Years have passed, and now I find myself back home in the Arklatex. With my family and friends close by me, I once again feel at peace in the land of my birth. I have a sister who remains in California, but the rest of my siblings and parents now live back in Texas. My brother and his wife live here in the Arklatex but work in Dallas. Dallas is not so far from the Arklatex, and they come home once monthly to their quiet little cottage home, and leave the big D for the peaceful tranquility of the country for the weekend.
Last night my brother called me and asked if my husband and I would like to join a group of relatives who were planning to get together after dinner for a sing-along. My brother is an amazing musician, always has been, and we accepted the invitation. When we were younger and my brother joined me in California, he had his guitar in tow. On evenings when we would have friends over for pool parties or movies, he would break out his guitar, and we, along with our friends, would sing old songs that my brother and I had grown up singing with our mom and dad. My parents had always enjoyed singing and playing music with their children before we would go off to bed, or on the weekends to keep us entertained. That is how we entertained ourselves when black and white TV was our only source of distraction. That is how we built a strong familial bond of beautiful memories that we will never forget.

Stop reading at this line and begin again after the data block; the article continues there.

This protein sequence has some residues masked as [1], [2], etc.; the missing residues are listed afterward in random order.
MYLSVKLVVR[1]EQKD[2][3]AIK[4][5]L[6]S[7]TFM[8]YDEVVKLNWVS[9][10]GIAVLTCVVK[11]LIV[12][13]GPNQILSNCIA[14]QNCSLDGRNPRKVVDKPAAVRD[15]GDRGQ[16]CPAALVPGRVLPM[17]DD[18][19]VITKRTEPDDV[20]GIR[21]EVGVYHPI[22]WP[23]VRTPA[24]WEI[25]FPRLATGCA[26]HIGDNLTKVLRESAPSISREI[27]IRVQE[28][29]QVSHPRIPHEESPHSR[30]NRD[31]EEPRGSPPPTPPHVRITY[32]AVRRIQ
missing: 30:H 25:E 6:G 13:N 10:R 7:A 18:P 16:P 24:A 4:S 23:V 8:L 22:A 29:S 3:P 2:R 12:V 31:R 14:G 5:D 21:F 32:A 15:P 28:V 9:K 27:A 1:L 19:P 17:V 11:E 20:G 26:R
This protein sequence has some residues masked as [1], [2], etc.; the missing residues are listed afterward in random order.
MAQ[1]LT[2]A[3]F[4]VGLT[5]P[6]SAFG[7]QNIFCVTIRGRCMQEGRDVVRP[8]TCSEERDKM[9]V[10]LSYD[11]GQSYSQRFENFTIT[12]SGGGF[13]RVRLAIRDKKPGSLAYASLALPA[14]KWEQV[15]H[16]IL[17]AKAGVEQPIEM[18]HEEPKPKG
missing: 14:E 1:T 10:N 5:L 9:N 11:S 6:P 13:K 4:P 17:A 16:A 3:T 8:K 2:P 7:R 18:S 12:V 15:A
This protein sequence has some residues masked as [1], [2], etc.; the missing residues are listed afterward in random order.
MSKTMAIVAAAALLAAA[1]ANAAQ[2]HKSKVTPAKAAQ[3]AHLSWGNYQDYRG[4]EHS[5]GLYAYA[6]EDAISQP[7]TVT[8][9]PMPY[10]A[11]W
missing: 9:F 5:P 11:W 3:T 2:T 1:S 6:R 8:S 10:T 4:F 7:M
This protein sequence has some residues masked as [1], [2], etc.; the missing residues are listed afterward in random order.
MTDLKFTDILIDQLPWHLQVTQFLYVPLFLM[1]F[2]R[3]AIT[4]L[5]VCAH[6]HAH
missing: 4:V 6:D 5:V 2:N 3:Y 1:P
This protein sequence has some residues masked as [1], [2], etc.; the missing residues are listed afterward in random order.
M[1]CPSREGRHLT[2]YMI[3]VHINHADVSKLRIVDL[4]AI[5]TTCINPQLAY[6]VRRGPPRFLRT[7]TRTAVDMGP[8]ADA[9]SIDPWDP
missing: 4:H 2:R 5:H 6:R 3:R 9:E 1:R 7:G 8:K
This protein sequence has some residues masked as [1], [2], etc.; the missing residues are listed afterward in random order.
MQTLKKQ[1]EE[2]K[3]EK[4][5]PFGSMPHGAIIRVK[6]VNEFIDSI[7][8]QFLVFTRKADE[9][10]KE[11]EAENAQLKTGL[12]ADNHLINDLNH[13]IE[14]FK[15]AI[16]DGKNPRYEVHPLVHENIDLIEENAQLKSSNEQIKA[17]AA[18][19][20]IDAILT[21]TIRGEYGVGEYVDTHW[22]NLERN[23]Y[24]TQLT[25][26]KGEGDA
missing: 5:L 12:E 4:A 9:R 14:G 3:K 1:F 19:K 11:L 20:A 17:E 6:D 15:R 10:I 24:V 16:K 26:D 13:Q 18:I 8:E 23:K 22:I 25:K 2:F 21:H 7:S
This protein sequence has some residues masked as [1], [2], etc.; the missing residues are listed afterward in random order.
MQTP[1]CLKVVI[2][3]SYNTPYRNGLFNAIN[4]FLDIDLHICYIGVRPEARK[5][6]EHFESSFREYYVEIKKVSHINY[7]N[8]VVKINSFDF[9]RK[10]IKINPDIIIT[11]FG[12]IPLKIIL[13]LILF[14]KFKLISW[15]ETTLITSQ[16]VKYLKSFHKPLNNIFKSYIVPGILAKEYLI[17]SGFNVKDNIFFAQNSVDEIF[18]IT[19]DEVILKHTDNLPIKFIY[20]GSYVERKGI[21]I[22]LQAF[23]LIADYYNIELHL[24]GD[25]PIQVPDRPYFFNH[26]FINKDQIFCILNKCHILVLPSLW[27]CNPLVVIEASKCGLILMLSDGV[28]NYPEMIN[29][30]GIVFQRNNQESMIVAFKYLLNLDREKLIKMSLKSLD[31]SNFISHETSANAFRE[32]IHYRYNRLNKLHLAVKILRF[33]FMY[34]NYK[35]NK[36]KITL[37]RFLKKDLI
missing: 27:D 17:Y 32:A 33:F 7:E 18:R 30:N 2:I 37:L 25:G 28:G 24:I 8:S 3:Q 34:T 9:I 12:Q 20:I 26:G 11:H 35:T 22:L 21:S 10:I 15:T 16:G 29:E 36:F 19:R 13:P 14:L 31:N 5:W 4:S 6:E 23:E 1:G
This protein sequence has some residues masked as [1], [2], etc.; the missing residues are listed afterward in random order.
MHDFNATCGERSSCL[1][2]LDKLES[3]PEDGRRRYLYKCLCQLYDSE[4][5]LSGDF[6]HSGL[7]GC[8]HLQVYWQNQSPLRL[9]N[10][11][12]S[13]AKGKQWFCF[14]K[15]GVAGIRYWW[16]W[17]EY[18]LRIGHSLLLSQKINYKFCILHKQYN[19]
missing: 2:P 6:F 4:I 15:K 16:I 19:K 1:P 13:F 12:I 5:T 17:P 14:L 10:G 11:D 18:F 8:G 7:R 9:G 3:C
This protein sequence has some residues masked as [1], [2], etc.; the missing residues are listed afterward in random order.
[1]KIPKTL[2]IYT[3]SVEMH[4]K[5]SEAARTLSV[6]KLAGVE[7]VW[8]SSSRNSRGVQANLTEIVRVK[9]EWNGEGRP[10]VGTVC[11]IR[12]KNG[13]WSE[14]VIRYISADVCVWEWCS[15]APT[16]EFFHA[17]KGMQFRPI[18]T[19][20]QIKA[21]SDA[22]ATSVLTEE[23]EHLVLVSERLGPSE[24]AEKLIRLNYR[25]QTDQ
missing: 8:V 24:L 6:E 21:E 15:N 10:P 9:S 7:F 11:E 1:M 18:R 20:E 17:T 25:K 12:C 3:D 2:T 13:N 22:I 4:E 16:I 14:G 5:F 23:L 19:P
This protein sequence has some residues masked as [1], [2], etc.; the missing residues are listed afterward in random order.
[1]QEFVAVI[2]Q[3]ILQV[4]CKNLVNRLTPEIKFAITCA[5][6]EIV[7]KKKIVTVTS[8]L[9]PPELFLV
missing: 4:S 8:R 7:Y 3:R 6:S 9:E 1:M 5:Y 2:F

After dinner, last night, my husband and I got into our car and drove down to my dad’s house. My brother lives next door to him, so he brought over his guitar. My dad played his base; my husband played the mandolin, and with one other guitar in the mix, we had music. Oh yes, I forgot, on occasion, we had percussion played by hand on the backside of a notebook, as the room was too small for a set of drums. As my family played their instruments, we all joined singing lyrics and creating our own unique harmonies. It was a fun evening. We sang songs and beautiful hymns. A particular favorite of the evening was a song recently written by my brother.